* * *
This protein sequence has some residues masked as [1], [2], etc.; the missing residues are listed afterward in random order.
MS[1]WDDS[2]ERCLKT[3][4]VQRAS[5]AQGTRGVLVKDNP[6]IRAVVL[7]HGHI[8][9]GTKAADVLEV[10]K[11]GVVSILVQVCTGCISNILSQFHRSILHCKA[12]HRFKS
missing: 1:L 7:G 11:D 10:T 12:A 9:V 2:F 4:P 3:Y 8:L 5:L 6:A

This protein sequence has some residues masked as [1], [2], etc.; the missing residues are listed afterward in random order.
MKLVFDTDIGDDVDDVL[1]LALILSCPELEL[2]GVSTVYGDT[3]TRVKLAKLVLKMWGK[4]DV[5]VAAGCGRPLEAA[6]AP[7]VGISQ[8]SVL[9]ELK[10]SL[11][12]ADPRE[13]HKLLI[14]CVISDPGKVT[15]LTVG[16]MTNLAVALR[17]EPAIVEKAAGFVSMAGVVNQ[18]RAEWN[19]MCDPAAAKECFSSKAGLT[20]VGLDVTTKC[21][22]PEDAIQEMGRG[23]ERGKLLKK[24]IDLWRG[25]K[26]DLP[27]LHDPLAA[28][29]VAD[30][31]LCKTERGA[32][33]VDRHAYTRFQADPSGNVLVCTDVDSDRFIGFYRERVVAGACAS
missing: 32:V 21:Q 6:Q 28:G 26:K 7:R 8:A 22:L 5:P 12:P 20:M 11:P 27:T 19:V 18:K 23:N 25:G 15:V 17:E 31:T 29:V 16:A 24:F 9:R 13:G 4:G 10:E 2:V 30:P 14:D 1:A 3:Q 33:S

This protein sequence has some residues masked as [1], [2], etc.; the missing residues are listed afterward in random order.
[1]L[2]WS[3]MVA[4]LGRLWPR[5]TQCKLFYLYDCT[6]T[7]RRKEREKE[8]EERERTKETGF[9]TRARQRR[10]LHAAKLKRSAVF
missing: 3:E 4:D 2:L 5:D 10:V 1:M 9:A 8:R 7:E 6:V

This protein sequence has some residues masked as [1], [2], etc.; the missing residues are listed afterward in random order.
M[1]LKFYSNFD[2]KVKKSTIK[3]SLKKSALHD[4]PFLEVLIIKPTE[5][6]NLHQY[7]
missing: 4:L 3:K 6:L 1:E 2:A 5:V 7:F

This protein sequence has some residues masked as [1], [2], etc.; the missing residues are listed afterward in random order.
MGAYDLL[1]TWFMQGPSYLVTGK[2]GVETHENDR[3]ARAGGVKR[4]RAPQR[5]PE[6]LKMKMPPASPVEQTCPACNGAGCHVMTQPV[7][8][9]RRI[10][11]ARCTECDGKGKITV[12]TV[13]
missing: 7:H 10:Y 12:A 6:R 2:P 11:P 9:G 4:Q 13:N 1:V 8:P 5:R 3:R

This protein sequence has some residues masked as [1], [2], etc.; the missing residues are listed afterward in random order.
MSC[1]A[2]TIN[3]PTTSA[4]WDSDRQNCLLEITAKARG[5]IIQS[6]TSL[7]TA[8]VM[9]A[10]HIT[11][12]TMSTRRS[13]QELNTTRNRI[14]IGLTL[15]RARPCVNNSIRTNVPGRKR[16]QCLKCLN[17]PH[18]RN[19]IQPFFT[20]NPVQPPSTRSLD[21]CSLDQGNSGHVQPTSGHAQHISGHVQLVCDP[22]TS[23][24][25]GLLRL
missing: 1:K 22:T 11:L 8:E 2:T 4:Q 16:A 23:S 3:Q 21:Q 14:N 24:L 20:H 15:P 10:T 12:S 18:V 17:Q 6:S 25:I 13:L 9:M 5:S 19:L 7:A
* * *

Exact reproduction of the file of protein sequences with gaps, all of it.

This protein sequence has some residues masked as [1], [2], etc.; the missing residues are listed afterward in random order.
MS[1]WDDS[2]ERCLKT[3][4]VQRAS[5]AQGTRGVLVKDNP[6]IRAVVL[7]HGHI[8][9]GTKAADVLEV[10]K[11]GVVSILVQVCTGCISNILSQFHRSILHCKA[12]HRFKS
missing: 1:L 7:G 11:D 10:T 12:A 9:V 2:F 4:P 3:Y 8:L 5:L 6:A

This protein sequence has some residues masked as [1], [2], etc.; the missing residues are listed afterward in random order.
MKLVFDTDIGDDVDDVL[1]LALILSCPELEL[2]GVSTVYGDT[3]TRVKLAKLVLKMWGK[4]DV[5]VAAGCGRPLEAA[6]AP[7]VGISQ[8]SVL[9]ELK[10]SL[11][12]ADPRE[13]HKLLI[14]CVISDPGKVT[15]LTVG[16]MTNLAVALR[17]EPAIVEKAAGFVSMAGVVNQ[18]RAEWN[19]MCDPAAAKECFSSKAGLT[20]VGLDVTTKC[21][22]PEDAIQEMGRG[23]ERGKLLKK[24]IDLWRG[25]K[26]DLP[27]LHDPLAA[28][29]VAD[30][31]LCKTERGA[32][33]VDRHAYTRFQADPSGNVLVCTDVDSDRFIGFYRERVVAGACAS
missing: 32:V 21:Q 6:Q 28:G 26:K 7:R 8:A 22:L 5:P 12:P 20:M 11:P 27:T 19:V 18:K 23:N 25:G 15:V 17:E 31:T 29:V 16:A 24:F 9:R 13:G 4:G 10:E 2:V 30:P 14:D 1:A 3:Q 33:S

This protein sequence has some residues masked as [1], [2], etc.; the missing residues are listed afterward in random order.
[1]L[2]WS[3]MVA[4]LGRLWPR[5]TQCKLFYLYDCT[6]T[7]RRKEREKE[8]EERERTKETGF[9]TRARQRR[10]LHAAKLKRSAVF
missing: 3:E 4:D 2:L 5:D 10:V 1:M 9:A 8:R 7:E 6:V

This protein sequence has some residues masked as [1], [2], etc.; the missing residues are listed afterward in random order.
M[1]LKFYSNFD[2]KVKKSTIK[3]SLKKSALHD[4]PFLEVLIIKPTE[5][6]NLHQY[7]
missing: 4:L 3:K 6:L 1:E 2:A 5:V 7:F

This protein sequence has some residues masked as [1], [2], etc.; the missing residues are listed afterward in random order.
MGAYDLL[1]TWFMQGPSYLVTGK[2]GVETHENDR[3]ARAGGVKR[4]RAPQR[5]PE[6]LKMKMPPASPVEQTCPACNGAGCHVMTQPV[7][8][9]RRI[10][11]ARCTECDGKGKITV[12]TV[13]
missing: 7:H 10:Y 12:A 6:R 2:P 11:P 9:G 4:Q 13:N 1:V 8:P 5:R 3:R

This protein sequence has some residues masked as [1], [2], etc.; the missing residues are listed afterward in random order.
MSC[1]A[2]TIN[3]PTTSA[4]WDSDRQNCLLEITAKARG[5]IIQS[6]TSL[7]TA[8]VM[9]A[10]HIT[11][12]TMSTRRS[13]QELNTTRNRI[14]IGLTL[15]RARPCVNNSIRTNVPGRKR[16]QCLKCLN[17]PH[18]RN[19]IQPFFT[20]NPVQPPSTRSLD[21]CSLDQGNSGHVQPTSGHAQHISGHVQLVCDP[22]TS[23][24][25]GLLRL
missing: 1:K 22:T 11:L 8:E 2:T 4:Q 16:A 23:S 3:Q 21:Q 14:N 24:L 20:H 15:P 10:T 12:S 18:V 17:Q 6:S 25:I 13:L 9:M 5:S 19:L 7:A